I was saying that the center color of the early bursts was not deliberately colored. I mistakenly said it was through '56, but of course it was not. My post was speaking generally of the up-to-'56 Strat specs, and I lumped everything together. The middle color of the very early burst came from the inherent warm coloring of the Homoclad (not Fullerplast) sealer used as their go-to sealer prior to 1963. The earliest Strats were finished this way, perhaps the first 100 or so. You are not talking about those, and you don’t appear to be aware of them. After that, yes, the center color was sprayed...until mid 1956. Both were nearly unique processes, not done again by Fender until decades later. My apologies for not making clear the difference between these two early styles of burst.
Fender most certainly did dye wood. In addition to their necks, they dyed the alder used on bursts starting in mid 1956. They dipped the whole body in a vat of aniline dye, then sealed before bursting with the outer color. This continued through for a very long time, though starting in mid 1964, they started spraying the yellow again...but over the already dyed wood. The result being that the center yellow color became much more opaque.
Dye does not penetrate all the way through a piece of wood. If you take a chunk out of the wood, or wear it down below the surface layers, no more dye!
Here is a 7/54 Strat with the guard off.
This is once they has started spraying the yellow.
However, look at the lower horn. Fender knew that would be covered with the guard, so they didn't bother spraying the yellow there. That is what the earliest burst Strats looked like all the way around. Pic pulled from the Internet.
And here's what Gruhn calls the earliest known Strat. The lacquer itself has aged, but you can see that it was originally just a slightly warm ash, then the outer color. This is a perfect example of the early burst of which I am speaking. That is NOT yellow on the center color. It's a naturally aged amber clear coat.
I stand corrected, it seems. My references say that Fullerplast was first used in 1961. I have never heard of Homoclad. Although I have never seen ab early Strat with the red that is in that 7/54 Strat. That looks like a three color burst fro: here???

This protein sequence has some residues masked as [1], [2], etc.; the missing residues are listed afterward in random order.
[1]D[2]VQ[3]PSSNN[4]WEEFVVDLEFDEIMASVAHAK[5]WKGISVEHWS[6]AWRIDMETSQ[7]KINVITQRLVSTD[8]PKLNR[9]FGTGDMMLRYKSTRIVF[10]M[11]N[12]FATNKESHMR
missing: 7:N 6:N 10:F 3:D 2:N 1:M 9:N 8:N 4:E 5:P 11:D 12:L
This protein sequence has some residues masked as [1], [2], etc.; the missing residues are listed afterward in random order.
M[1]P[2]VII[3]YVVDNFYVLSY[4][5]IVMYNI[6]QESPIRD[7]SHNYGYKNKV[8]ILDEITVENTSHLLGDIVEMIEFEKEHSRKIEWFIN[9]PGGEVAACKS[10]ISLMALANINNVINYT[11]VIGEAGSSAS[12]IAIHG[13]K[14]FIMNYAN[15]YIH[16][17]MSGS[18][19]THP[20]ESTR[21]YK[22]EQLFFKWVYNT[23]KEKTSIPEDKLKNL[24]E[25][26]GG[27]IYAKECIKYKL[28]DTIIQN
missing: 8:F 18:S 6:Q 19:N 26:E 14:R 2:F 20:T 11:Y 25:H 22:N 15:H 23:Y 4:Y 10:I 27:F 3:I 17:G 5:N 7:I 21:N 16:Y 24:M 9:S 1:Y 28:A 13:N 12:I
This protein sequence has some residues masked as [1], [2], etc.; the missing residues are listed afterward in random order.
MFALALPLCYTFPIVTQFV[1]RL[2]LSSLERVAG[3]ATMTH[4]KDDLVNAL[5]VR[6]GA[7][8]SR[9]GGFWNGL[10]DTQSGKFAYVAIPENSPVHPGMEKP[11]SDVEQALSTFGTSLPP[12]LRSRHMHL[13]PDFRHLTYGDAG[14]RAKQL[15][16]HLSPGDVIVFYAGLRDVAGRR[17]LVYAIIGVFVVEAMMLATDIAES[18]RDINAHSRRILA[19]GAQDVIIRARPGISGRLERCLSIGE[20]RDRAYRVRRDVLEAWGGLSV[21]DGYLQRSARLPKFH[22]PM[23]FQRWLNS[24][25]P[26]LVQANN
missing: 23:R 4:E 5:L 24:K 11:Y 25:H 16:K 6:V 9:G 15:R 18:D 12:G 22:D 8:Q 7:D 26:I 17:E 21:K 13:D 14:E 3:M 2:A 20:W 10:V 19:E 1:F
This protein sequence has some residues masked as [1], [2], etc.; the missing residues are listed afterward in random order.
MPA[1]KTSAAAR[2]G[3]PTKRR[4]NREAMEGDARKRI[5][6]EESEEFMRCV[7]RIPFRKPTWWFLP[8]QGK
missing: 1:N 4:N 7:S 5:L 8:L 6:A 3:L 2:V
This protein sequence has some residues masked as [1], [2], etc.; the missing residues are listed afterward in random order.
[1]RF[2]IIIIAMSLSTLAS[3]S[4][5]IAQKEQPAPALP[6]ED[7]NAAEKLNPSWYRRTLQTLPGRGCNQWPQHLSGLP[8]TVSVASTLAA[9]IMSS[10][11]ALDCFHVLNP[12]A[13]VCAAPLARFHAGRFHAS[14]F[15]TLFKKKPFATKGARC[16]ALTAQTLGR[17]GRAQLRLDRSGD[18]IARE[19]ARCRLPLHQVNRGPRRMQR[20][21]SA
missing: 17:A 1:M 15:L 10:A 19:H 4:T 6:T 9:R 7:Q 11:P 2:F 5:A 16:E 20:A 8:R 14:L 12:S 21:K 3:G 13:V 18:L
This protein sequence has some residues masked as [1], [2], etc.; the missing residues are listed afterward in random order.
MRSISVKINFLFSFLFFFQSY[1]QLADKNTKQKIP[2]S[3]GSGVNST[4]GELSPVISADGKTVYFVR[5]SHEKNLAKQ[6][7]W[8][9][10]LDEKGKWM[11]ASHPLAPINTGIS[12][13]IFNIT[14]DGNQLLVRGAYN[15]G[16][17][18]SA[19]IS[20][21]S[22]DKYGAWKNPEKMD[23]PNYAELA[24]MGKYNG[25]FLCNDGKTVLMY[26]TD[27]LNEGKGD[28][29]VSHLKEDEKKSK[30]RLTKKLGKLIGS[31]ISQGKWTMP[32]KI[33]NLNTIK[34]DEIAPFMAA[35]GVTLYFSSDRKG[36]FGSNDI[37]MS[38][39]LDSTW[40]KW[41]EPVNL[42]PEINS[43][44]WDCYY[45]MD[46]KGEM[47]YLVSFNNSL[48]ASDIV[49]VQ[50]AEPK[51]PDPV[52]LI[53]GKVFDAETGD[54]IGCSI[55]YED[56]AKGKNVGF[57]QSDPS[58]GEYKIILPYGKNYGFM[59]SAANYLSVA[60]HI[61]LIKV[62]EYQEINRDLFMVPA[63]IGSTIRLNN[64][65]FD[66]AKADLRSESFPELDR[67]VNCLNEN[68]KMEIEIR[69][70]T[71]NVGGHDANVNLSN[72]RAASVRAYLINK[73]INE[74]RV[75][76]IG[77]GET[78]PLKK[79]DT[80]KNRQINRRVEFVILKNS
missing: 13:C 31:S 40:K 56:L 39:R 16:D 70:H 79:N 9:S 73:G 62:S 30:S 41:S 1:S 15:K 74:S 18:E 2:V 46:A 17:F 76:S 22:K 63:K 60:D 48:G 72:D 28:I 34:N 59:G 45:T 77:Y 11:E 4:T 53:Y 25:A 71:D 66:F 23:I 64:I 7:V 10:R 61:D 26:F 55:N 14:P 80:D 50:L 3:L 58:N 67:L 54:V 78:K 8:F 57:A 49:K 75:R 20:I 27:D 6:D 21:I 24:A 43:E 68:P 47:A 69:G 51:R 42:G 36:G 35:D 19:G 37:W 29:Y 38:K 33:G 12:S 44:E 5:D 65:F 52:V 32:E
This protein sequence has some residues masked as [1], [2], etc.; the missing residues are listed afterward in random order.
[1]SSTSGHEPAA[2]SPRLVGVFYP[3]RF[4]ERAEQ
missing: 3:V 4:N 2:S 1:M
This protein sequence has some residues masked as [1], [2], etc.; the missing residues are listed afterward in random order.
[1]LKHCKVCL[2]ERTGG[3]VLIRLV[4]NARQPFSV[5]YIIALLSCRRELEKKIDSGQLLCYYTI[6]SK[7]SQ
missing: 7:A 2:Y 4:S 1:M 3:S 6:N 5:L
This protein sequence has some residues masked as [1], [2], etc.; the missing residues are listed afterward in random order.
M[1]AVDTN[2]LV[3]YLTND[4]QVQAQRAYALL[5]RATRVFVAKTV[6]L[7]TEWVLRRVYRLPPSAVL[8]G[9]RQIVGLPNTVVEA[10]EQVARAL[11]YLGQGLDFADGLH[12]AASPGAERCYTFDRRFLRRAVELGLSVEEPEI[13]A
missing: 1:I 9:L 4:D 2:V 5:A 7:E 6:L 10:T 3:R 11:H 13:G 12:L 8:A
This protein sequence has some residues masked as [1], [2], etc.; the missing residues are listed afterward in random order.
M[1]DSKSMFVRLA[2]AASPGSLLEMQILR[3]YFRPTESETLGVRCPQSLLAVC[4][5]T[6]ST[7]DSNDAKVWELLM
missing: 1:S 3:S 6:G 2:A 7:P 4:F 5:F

At any rate, here are a few pics of the 12/54 Strat I worked on. This is the oldest Strat I have had the privilege of working on. The owner refinished it in 1962. The neck was unplayable due to back now and a loose t-Rod, and it would not hold frets in the middle of the neck due to black rot....I saved it.
the lower one, the scarabee was created by Antonio Pioli - Wandrè, one of the most interresting guitar builders of all times.
I can recommend digging into his creations and history, it's pure magic.
His creation "Rock Oval" is a pure masterpiece.
It is rather hard to keep it all straight. From ‘54 to the ‘70s, there were at least nine kinds of standard Fender sunbursts that I’m aware of!
1. Sealed and clear coated ash in the middle. Dark brown on the outside. Clear coated. On very early Strats – usually only the ones that have the the serial number punched into the vibrato cavity cover and 100K pots.
2. Sealed ash, sprayed with translucent yellow in the middle. Dark brown on the outside. Clear coated. On Strats till about mid-‘56.
3. Dyed and sealed alder in the middle. Dark brown on the outside. Clear coated. Mid-'56–some point in 1958.
4. Dyed and sealed alder in the middle. Dark brown on the outside. Translucent red in between. Clear coated. Starting at some point in 1958.
5. Dyed and sealed alder in the middle. Dark brown on the outside. Aniline tinted (“weak”) translucent red in between. Clear coated. These reds fade out to a variety of orangey-brown middle colors, or all the way to a two tone burst – kind of like how the reds in the famous Les Paul bursts have faded. Faded examples are what the term “tobacco sunburst” is talking about. ‘59–‘60.
6. Dyed and sealed alder in the middle. Black (no longer dark brown) on the outside. Back to a more durable translucent red in between. The classic late-pre-CBS-era burst, which clearly shows the wood grain in the middle, retains its red very well, and has a black outer color (not brown). ‘61–mid-‘64. When most people think “3TSB,” this is what they’re thinking of.
7. Dyed and sealed alder in the middle, oversprayed with translucent yellow. Black on the outside. Translucent red in the middle. You can’t see much wood grain (none at all on some), and the yellow center is very bright. The classic CBS burst, sometimes referred to as “target burst.” It’s generally viewed as Fender’s “ugly” burst, in the same way that Gibson’s infamous “clown burst” doesn't have that many fans. Mid-‘64–‘67.
8. Target burst, but with urethane used for the clear coats. Started in 1968 with the switch to “poly.” However, the color coats remained lacquer.
9. Back to more visible grain in the middle during the ‘70s. Not really sure why, because this is an era I don’t care much about. Perhaps they stopped dyeing the wood first...or maybe they kept dyeing it, and stopped spraying the translucent yellow on top of it. At any rate, it’s still a clear urethane shell over lacquer below.
Fullerplast started being experimented with in the early ’60s, and was standard by ‘63.
I have a mid-‘62 (original Custom Color) that does not have Fullerplast sealer.
Fender should stop making 21 fret necks though